Michael said, “Seventy-five percent of them are in wheelchairs or on crutches. They’ve had strokes, heart attacks, aneurisms in the brain. They are relearning how to talk, how to walk. It’s just phenomenal what Krempels is doing. It really hits home to me. It could be me or you any day of the week. My staff and I truly enjoy helping them however we can when they are in the dining room."
Deb said, “We are always looking to reduce the cafeteria foodservice expense for the Foundation since we are subsidizing people to eat there – employees, clients, and visitors. It’s become an important fabric of community campus. I feel that Café Services has been very sensitive to that, they understand that, Mike does a great job of managing and exceeding any budget expectations that have been established. I don’t have any complaints at all.”
Keeping expenses down is a top priority for a non-profit, and Café Services is always focused on the client and how to best meet their needs. Providing the freshest ingredients and preparing the freshest meals at the lowest cost is always a goal.
Michael’s prior years in the restaurant business showed him in real time how every penny mattered. “I have a good basis of food costs,” he said. “Food cost is generated by sales and that goes back to eye appeal and customer service. Everything combines together to impact the bottom line.”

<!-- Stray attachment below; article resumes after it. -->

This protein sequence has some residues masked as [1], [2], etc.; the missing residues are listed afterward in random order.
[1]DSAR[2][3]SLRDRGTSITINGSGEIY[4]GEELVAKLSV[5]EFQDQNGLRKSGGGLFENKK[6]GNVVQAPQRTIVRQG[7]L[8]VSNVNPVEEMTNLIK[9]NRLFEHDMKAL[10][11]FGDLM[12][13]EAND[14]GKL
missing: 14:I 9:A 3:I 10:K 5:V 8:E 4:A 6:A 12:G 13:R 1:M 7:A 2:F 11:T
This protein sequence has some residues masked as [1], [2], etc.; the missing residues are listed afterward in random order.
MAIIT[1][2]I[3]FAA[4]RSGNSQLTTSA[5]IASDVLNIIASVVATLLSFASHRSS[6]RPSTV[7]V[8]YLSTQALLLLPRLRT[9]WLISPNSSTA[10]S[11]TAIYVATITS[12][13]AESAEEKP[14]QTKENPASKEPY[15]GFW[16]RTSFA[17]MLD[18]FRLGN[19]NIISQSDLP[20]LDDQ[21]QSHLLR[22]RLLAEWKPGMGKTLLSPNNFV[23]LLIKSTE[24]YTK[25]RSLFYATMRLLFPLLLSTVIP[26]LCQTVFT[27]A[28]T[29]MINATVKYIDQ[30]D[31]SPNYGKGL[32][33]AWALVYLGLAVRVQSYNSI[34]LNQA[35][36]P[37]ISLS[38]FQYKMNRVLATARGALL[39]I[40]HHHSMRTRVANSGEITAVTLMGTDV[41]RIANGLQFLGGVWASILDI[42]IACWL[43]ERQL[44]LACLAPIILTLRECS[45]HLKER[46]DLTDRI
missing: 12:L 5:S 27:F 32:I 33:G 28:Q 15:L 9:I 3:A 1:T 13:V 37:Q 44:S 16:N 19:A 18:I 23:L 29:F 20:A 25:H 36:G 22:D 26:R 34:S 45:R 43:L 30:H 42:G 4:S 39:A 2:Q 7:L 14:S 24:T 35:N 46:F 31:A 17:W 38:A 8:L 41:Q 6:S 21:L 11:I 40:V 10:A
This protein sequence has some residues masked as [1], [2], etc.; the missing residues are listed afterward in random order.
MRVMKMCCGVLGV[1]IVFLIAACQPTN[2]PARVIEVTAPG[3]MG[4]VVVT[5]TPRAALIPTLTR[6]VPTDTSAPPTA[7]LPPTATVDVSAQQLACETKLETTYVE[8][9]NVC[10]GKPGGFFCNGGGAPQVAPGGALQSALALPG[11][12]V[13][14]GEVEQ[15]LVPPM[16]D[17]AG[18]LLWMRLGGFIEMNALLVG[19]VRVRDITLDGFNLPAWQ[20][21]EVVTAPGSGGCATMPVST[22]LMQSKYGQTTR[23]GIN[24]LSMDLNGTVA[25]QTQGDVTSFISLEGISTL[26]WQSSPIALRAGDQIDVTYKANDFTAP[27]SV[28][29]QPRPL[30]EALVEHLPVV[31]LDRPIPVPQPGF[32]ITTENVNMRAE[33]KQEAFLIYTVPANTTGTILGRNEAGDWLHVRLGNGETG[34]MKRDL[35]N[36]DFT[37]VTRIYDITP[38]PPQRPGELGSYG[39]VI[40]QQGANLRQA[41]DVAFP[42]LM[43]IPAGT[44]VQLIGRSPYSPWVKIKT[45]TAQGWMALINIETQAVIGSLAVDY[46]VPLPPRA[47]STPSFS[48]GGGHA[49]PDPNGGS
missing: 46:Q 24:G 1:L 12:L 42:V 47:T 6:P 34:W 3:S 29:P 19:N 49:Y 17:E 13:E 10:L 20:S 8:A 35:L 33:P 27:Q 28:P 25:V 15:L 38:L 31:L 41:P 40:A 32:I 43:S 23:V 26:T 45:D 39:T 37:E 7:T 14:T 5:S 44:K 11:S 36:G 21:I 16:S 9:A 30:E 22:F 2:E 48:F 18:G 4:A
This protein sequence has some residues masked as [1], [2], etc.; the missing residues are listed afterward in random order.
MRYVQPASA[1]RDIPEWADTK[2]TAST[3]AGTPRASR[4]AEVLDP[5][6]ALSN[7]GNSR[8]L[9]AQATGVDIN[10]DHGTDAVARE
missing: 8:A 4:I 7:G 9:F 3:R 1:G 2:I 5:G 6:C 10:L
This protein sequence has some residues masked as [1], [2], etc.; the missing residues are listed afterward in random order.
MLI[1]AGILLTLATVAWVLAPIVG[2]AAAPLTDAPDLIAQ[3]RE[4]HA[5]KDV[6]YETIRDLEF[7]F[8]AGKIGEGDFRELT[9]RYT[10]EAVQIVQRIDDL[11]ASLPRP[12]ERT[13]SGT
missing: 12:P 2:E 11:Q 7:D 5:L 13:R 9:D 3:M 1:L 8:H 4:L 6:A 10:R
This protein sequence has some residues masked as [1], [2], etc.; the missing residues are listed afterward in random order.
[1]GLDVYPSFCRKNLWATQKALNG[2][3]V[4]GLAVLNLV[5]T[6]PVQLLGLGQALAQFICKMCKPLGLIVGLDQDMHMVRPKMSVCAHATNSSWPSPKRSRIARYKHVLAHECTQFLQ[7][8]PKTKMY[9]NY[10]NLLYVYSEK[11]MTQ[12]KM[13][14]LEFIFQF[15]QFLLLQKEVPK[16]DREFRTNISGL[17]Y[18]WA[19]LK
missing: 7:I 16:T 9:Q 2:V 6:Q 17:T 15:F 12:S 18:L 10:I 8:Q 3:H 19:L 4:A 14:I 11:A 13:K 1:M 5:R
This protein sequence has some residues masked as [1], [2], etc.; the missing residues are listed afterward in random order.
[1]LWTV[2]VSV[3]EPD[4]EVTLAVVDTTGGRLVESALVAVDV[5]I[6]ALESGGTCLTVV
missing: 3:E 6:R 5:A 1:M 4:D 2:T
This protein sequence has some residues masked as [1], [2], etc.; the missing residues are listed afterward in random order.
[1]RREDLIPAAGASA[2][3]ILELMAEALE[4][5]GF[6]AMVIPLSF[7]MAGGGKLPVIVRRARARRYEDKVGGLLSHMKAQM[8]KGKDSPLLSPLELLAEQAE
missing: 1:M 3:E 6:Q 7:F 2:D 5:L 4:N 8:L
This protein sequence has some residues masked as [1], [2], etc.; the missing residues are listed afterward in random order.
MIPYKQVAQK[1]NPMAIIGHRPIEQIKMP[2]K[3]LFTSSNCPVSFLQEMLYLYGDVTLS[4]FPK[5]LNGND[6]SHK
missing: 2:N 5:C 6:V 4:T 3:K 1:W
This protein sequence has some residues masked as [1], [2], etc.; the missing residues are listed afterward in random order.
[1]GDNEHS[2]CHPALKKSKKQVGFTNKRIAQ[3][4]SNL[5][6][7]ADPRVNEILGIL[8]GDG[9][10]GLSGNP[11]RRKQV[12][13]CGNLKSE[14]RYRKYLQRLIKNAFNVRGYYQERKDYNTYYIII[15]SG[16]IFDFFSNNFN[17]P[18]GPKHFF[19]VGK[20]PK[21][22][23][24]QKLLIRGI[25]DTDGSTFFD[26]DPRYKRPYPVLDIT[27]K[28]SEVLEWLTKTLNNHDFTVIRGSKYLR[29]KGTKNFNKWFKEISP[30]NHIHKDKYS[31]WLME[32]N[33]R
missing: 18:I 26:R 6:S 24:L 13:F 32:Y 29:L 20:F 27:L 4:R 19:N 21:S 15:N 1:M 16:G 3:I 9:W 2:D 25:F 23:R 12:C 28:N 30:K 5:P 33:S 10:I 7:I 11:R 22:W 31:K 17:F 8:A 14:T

Each of Michael’s staff members have food service industry experience. The early childhood education center coordinator came to Community Campus after a few years at another Café Services location. She handles the 150 breakfasts, lunches, and snacks each day. The deli, salad bar, grill prep person came from a different corporate food service company and has an exceptional eye when it comes to displaying food. “She knows when something doesn’t look right,” Michael said. The utility person – the one who fills in wherever and whenever there is a need – has a bakery background and Michael counts on her to make fresh cakes and other desserts. “She makes a phenomenal brownie,” he said.
“We all interact,” Michael said of his staff. “And we help each other. We’re cross-trained in all aspects of running this kitchen. When there is an extra function during the day and help is needed making sandwiches and salads, everyone jumps in to make them together.”